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Netanyahu Hopes Iran’s Leader Will Shift Policy Toward Israel

May 27, 1997
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Prime Minister Benjamin Netanyahu said this week he hoped the election of a relative moderate in Iran’s presidential elections would bring a “positive development” for Israel.

But Netanyahu stressed that it was still too early to draw conclusions about the implications of the Iranian elections, and he added that he was awaiting assessments from intelligence analysts.

Diplomatic sources said Israel is still waiting to see if Saturday’s surprise election victory of Mohammad Khatami would mean a change in Iranian policy towards Jerusalem.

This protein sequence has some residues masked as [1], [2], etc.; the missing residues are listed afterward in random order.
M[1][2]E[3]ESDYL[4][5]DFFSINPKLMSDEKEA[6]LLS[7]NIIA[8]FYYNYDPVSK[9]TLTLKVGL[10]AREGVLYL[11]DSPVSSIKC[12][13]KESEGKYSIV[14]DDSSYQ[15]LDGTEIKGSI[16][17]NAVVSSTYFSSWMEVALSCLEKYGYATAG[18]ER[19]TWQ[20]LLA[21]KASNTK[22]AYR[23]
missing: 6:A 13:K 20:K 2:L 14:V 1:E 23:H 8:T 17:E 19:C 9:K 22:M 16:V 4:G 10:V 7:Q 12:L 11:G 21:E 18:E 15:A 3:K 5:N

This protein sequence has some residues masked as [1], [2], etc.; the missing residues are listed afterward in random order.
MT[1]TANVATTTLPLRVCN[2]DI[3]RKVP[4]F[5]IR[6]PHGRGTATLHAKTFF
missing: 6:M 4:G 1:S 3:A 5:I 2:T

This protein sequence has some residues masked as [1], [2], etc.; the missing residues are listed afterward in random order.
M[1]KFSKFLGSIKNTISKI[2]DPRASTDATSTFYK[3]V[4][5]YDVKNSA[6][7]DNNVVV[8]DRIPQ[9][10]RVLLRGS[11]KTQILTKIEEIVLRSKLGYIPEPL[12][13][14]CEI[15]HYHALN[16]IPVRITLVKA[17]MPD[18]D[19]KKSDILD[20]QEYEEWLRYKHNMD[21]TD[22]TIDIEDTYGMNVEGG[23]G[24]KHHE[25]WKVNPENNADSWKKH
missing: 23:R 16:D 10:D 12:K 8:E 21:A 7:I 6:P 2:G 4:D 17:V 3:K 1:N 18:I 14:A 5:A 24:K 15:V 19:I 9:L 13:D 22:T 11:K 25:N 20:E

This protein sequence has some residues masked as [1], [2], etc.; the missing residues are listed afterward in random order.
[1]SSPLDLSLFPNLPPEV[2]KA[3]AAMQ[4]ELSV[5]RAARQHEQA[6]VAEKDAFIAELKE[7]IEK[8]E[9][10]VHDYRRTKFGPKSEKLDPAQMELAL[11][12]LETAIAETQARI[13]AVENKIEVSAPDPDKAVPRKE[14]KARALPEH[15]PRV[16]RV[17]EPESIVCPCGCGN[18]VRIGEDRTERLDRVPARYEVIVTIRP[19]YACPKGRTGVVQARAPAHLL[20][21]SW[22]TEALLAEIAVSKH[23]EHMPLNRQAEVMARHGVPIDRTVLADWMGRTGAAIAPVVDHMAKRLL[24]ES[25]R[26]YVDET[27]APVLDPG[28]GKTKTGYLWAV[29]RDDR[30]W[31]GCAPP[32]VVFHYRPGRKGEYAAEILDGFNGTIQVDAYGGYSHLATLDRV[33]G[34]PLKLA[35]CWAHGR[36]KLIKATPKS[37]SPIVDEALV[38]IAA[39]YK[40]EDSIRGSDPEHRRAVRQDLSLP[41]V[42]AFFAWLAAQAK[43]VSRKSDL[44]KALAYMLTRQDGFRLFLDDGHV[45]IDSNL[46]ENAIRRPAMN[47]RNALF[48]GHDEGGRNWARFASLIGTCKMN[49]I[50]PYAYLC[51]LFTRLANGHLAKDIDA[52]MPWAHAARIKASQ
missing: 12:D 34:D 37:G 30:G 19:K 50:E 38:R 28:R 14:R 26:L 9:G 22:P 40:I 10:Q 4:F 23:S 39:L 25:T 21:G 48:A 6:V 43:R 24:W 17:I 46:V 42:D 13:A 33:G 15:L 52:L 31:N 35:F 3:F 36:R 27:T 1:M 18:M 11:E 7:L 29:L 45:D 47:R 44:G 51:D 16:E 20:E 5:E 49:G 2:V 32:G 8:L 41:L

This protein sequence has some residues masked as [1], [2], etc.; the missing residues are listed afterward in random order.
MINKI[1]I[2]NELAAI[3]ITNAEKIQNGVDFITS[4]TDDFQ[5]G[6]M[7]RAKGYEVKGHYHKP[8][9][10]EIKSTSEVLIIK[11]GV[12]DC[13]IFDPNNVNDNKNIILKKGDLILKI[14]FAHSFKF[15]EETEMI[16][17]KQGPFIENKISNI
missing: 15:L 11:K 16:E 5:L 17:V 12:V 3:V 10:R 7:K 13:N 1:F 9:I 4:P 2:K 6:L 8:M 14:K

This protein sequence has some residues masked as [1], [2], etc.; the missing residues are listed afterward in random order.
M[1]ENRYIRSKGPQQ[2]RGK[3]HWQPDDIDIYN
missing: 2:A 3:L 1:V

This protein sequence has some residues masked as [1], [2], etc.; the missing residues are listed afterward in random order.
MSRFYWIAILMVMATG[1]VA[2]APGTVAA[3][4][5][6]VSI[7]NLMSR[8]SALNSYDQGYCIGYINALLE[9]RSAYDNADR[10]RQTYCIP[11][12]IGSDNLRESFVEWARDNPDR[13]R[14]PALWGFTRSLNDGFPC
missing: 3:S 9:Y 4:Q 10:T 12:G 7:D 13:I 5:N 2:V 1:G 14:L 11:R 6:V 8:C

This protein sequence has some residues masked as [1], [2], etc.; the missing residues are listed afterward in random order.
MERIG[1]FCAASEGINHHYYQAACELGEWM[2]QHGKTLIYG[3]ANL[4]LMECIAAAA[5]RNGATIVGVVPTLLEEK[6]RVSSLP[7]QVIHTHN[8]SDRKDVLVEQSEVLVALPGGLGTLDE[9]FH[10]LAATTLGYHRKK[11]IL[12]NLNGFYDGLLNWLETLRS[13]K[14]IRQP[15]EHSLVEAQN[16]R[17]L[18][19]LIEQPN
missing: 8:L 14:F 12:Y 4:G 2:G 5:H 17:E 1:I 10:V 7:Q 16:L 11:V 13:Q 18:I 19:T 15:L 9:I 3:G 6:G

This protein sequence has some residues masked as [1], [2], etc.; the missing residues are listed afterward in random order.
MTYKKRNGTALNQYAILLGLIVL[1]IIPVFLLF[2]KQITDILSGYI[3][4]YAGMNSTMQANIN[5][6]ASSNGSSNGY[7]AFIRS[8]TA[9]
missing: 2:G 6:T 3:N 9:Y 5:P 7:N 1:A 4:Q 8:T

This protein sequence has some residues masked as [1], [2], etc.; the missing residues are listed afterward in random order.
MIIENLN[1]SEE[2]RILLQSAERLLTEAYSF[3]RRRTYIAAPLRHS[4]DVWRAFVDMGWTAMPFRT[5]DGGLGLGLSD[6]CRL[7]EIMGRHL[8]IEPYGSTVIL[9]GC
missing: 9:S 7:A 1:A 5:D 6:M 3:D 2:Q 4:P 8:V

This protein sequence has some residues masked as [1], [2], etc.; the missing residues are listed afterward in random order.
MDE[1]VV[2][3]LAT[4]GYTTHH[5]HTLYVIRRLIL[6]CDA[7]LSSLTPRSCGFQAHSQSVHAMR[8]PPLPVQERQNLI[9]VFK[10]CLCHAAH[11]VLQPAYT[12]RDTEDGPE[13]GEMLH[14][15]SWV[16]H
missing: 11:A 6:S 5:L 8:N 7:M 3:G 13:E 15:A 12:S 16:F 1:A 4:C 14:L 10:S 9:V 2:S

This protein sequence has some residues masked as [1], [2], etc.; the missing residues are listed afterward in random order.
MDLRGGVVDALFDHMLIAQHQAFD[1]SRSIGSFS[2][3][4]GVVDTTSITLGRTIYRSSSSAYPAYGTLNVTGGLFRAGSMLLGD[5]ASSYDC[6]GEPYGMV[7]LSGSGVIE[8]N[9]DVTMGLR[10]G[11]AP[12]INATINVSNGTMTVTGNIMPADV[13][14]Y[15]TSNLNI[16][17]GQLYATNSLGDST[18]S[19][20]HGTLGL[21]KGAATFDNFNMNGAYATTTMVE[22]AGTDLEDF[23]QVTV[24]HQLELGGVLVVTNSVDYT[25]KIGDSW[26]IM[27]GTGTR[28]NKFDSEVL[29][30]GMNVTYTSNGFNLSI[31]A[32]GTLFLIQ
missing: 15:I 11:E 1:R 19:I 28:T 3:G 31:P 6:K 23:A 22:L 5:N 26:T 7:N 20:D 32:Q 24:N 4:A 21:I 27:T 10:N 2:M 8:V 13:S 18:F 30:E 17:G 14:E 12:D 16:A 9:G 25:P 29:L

They noted that Khatami’s victory in the presidential vote was largely a protest against continuing economic hardships in Iran, and they said it was possible he would focus on a domestic agenda.

The sources, quoted by the Israeli daily Ha’aretz, said that any significant change in foreign policy would require the backing of Iran’s spiritual leader, Ayatollah Ali Khameini, who is known for his hostility toward Israel.

David Menashri, a Tel Aviv University expert on Iran, said the primary positive result of the election would be that if Khatami is serious about improving the economic situation, Tehran will have to become more open towards the West.

Uri Lubrani, Israel’s coordinator of policy toward Lebanon and a former ambassador to Iran, said Khatami’s victory shows that the ideological fires of the Islamic Revolution have ebbed somewhat.

Lubrani told Army Radio that Khatami’s victory gave him a sense of some relief.

“This is a protest, primarily on the part of youth and women, against the regime,” he said.

But Lubrani added that Khameini is still the main decision-maker in Tehran.

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